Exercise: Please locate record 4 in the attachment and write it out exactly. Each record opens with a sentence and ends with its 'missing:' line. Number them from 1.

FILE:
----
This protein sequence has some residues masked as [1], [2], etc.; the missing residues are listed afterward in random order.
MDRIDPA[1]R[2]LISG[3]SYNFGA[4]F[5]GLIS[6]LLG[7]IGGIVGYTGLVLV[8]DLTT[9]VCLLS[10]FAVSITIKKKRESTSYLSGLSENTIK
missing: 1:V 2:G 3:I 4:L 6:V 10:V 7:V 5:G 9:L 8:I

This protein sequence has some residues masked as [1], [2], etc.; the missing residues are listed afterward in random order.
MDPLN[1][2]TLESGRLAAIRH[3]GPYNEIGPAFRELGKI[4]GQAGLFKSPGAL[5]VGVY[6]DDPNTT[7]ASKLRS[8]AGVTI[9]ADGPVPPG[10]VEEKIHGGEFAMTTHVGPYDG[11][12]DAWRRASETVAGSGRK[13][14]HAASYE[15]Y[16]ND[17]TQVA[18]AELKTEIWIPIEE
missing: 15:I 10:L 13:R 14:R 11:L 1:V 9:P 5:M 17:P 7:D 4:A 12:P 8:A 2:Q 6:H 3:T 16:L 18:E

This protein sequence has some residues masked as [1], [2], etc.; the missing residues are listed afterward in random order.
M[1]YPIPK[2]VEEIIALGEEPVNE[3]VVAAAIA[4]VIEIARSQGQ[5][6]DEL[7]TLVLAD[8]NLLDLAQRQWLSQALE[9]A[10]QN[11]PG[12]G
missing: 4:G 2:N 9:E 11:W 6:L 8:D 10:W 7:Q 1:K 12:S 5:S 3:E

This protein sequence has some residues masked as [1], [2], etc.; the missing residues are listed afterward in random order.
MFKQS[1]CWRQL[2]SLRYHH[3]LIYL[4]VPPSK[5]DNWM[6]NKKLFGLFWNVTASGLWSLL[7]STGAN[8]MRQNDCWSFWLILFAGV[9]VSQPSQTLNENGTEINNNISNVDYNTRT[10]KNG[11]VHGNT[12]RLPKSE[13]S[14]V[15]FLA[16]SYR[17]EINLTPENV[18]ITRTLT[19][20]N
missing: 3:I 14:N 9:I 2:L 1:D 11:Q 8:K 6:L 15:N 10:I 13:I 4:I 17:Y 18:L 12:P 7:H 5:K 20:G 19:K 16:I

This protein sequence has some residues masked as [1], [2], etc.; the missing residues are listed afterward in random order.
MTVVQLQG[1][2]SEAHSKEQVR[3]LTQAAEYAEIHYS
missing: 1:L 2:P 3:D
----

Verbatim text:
This protein sequence has some residues masked as [1], [2], etc.; the missing residues are listed afterward in random order.
MFKQS[1]CWRQL[2]SLRYHH[3]LIYL[4]VPPSK[5]DNWM[6]NKKLFGLFWNVTASGLWSLL[7]STGAN[8]MRQNDCWSFWLILFAGV[9]VSQPSQTLNENGTEINNNISNVDYNTRT[10]KNG[11]VHGNT[12]RLPKSE[13]S[14]V[15]FLA[16]SYR[17]EINLTPENV[18]ITRTLT[19][20]N
missing: 3:I 14:N 9:I 2:L 1:D 11:Q 8:K 6:L 15:N 10:I 13:I 4:I 17:Y 18:L 12:P 7:H 5:K 20:G 19:K 16:I